“Science is on the precipice of understanding and being able to manipulate the process of aging. In the very near future, the average lifespan is expected to be increased to well over 100 years,” remarked Herbert W. Hoover Foundation Chair, Elizabeth Lacey Hoover. “Now is the time to consider the consequences, not just relating to personal experience, but also to the impact on the planet, including the environment, food, water and social issues.”

Based on the cutting-edge work of many leading scientists worldwide, The Silver Mirror features interviews with several distinguished experts, including Dr. Bonnie Kantor-Burman, director of the Ohio Department of Aging, on the challenges of providing care for Ohio’s elderly population, given that the number of Ohioans over the age of 60 is expected to increase by 25 percent by 2020.

Silver Mirror Premier in Palace Theather

For more information about the film, contact:

Christina Delphus, Associate Director
Edward H. Arnold Center for Confluent Media Studies
University of Miami

Ali Habashi, Director
Edward H. Arnold Center for Confluent Media Studies
University of Miami
Phone: (305)284-4121

See more information about “The Silver Mirror”

Giant squid scientist talks deep-ocean discovery – CBSNews

(CBS News) For the first time, scientists recently captured images of the mysterious giant squid in their natural habitat off the coast of Japan.

Edith Widder, oceanographer and marine biologist, who was involved in the expedition, said on “CBS This Morning” the breakthrough could be the beginning of many discoveries of the ocean’s depths.

She said, “It’s been said that we know more about the moon’s behind than the ocean’s bottom, and we’ve explored only 5 percent of our ocean’s bottom. Look what’s down there. … We know so little. … There could be cures for cancer. The Nobel Prize in 2008 was awarded for a chemical extracted from a bio-luminescent jellyfish and that’s discovery has been equated to the invention of the microscope in terms of the impact it’s had on science. So how do we even know? And we’ve spent billions on exploring outer space and only millions on exploring the deep ocean. … I think that there will be new discoveries so long as we have the opportunity to go out with ships and submersibles.”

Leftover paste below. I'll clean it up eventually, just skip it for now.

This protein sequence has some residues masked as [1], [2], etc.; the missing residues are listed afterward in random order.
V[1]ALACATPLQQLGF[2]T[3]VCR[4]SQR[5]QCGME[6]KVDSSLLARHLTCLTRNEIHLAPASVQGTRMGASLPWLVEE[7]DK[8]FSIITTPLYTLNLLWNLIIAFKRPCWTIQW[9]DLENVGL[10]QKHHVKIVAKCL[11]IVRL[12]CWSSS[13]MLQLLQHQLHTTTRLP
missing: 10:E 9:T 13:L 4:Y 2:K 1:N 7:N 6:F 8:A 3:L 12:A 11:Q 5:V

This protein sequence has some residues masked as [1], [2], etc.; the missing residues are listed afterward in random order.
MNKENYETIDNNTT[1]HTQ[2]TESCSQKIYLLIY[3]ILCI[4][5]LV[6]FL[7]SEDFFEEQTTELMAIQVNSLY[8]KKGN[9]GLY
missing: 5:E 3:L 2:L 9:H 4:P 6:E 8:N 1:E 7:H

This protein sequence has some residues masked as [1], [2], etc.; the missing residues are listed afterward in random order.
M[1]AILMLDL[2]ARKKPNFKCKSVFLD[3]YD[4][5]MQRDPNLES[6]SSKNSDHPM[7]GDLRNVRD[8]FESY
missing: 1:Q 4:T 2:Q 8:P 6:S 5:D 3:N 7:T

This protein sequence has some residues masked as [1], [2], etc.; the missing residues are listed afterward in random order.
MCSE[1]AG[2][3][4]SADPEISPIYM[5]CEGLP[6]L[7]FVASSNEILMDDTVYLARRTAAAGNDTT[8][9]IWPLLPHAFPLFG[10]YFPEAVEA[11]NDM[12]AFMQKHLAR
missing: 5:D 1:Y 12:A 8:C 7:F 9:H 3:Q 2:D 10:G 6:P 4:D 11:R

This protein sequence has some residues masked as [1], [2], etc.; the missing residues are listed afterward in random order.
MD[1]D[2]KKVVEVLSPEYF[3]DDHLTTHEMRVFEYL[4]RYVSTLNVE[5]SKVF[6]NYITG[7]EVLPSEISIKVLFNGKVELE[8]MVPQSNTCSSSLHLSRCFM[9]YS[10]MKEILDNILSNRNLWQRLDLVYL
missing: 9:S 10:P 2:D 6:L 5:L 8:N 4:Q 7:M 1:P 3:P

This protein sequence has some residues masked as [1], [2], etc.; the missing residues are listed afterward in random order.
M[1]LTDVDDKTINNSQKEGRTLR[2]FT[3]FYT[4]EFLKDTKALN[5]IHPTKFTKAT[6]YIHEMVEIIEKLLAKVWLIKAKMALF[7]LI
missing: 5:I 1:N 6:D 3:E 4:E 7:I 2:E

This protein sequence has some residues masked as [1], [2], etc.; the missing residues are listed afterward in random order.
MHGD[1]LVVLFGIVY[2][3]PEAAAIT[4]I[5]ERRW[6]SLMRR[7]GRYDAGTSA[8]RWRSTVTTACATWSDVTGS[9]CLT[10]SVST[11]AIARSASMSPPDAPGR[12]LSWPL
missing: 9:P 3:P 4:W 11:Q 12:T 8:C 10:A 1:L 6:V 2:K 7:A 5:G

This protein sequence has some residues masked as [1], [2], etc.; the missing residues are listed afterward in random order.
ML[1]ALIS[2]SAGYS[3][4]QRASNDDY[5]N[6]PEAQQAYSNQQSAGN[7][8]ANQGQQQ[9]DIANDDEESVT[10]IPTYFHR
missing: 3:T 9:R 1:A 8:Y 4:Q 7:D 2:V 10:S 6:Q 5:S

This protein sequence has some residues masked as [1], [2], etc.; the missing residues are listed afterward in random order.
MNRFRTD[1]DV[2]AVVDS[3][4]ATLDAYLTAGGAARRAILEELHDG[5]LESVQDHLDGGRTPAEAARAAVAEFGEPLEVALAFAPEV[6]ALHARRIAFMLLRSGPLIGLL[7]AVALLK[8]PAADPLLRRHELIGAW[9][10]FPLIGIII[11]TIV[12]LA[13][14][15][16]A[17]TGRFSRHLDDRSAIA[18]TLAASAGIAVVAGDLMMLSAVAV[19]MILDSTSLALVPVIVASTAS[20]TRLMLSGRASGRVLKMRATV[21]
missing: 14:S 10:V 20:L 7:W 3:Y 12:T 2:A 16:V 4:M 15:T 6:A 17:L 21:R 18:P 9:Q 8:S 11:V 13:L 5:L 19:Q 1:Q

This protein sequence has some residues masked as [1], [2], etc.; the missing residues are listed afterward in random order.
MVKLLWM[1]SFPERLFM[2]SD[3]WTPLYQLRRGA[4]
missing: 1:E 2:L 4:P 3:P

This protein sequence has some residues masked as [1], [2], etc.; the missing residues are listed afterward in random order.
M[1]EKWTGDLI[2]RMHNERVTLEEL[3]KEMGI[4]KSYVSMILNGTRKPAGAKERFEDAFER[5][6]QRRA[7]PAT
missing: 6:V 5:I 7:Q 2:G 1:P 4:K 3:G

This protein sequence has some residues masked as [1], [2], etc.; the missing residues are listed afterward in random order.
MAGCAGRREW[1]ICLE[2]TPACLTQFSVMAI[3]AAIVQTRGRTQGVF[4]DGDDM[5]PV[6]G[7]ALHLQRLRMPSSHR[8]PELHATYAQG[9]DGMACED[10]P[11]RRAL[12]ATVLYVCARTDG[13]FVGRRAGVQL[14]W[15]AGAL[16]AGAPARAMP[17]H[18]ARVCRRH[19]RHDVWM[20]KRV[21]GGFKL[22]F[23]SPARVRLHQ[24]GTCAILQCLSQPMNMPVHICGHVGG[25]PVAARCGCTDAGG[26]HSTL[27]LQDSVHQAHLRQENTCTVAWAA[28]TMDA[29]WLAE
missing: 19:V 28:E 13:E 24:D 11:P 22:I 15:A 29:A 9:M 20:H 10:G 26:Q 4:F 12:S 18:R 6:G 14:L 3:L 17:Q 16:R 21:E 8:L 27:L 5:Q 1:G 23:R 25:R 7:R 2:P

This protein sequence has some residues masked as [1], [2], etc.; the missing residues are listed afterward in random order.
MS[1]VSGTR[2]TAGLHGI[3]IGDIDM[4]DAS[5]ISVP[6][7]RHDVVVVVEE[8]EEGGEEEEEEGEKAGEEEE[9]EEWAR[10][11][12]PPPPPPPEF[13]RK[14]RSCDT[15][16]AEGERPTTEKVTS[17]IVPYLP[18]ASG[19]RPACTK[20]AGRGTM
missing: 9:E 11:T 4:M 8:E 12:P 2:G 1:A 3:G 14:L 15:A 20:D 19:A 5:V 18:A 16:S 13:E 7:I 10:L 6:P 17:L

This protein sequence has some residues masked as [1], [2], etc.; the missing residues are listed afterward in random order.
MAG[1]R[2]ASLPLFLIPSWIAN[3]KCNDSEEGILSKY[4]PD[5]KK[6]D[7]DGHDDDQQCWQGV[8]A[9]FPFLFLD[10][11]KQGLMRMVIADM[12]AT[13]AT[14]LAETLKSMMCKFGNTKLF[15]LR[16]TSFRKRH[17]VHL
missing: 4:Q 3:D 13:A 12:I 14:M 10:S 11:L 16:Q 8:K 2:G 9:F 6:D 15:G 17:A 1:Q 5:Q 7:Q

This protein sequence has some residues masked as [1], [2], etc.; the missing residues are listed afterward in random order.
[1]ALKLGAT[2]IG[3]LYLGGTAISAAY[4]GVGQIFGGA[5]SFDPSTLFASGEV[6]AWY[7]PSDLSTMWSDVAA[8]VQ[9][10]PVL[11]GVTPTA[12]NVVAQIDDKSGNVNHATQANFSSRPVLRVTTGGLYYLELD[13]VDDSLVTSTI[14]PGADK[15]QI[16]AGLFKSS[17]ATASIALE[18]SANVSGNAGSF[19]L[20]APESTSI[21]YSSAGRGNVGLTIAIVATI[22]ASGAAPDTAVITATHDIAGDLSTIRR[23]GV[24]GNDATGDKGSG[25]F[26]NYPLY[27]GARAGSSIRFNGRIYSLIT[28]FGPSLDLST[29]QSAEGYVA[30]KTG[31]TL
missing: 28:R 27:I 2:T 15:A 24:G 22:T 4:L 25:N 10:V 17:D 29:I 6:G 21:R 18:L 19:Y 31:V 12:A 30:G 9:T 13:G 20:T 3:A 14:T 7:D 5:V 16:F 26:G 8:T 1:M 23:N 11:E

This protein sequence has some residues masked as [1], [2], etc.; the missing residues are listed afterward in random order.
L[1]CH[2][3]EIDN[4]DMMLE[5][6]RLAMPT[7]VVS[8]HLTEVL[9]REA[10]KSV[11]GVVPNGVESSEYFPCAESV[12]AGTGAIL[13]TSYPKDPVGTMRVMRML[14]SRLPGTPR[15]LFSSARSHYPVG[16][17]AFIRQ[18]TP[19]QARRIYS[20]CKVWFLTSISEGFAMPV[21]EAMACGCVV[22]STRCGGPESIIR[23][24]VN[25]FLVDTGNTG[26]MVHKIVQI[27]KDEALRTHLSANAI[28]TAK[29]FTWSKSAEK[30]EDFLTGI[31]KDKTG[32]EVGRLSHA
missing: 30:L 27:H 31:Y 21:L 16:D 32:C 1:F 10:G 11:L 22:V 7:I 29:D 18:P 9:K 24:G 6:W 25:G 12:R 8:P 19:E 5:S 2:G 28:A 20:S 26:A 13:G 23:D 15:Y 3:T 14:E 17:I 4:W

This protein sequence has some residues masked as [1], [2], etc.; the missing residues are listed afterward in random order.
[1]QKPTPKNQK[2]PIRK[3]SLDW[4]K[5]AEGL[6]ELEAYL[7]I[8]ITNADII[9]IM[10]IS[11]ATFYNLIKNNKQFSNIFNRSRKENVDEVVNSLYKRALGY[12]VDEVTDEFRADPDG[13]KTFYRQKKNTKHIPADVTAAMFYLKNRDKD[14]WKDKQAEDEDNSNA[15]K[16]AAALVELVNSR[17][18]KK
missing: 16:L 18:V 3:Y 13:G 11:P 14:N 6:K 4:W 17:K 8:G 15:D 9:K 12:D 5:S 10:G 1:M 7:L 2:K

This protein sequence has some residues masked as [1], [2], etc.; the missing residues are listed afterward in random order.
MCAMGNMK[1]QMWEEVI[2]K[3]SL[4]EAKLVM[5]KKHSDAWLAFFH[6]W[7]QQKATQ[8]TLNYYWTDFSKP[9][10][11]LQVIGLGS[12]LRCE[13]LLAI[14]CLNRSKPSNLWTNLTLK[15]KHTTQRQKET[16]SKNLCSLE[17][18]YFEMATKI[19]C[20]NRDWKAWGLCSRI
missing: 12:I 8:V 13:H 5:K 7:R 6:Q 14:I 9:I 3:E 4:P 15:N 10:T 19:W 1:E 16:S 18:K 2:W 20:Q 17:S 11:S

Widder said people have been trying to catch a glimpse of the giant squid alive in their natural habitat for a long time, and in the past 50 years have made many attempts. This is the first time it’s succeeded. She attributes the success to the method used by her team.

“Unfortunately, we do go out with remote-operated vehicles that do scare them away, but the submersibles and the camera system I was using are unobtrusive and I think that will allow us to see a whole lot more. … We were exploring in a different way than ever before,” she said. “In the past we were scaring them away. (Our team) used a red light that they can’t see and an optical lure to draw them in towards us.”

Widder said she hopes the discovery “will help people feel different about the ocean, in general.”

Source: CBS News

Herbert W. Hoover Foundation Supports Stark County Water Testing Project

Making The Invisible Visible: Water Quality in Stark County’ to provide critical information and education on Nimishillen Creek watershed

CANTON, Ohio (PRWEB) June 04, 2012

In a unique and groundbreaking collaboration, students from five colleges and universities in Stark County, and several nationally recognized science and environmental partners, will focus on testing local water resources beginning June 5. The water sampling project, Making the Invisible Visible: Water Quality in Stark County, is funded by the Herbert W. Hoover Foundation.

In addition, the Herbert W. Hoover Foundation is pleased to sponsor guest speaker, Edith Widder, Ph.D., acclaimed biologist and co-founder and CEO of Ocean Research and Conservation Association (ORCA). Widder will be at Kent State University at Stark on Tuesday, June 5, from 8:00-10:00 a.m. to address students, faculty and community leaders before they begin testing. Nearly 20 students are expected to participate from Kent State University at Stark, Stark State College, Malone University, the University of Mount Union and Walsh University.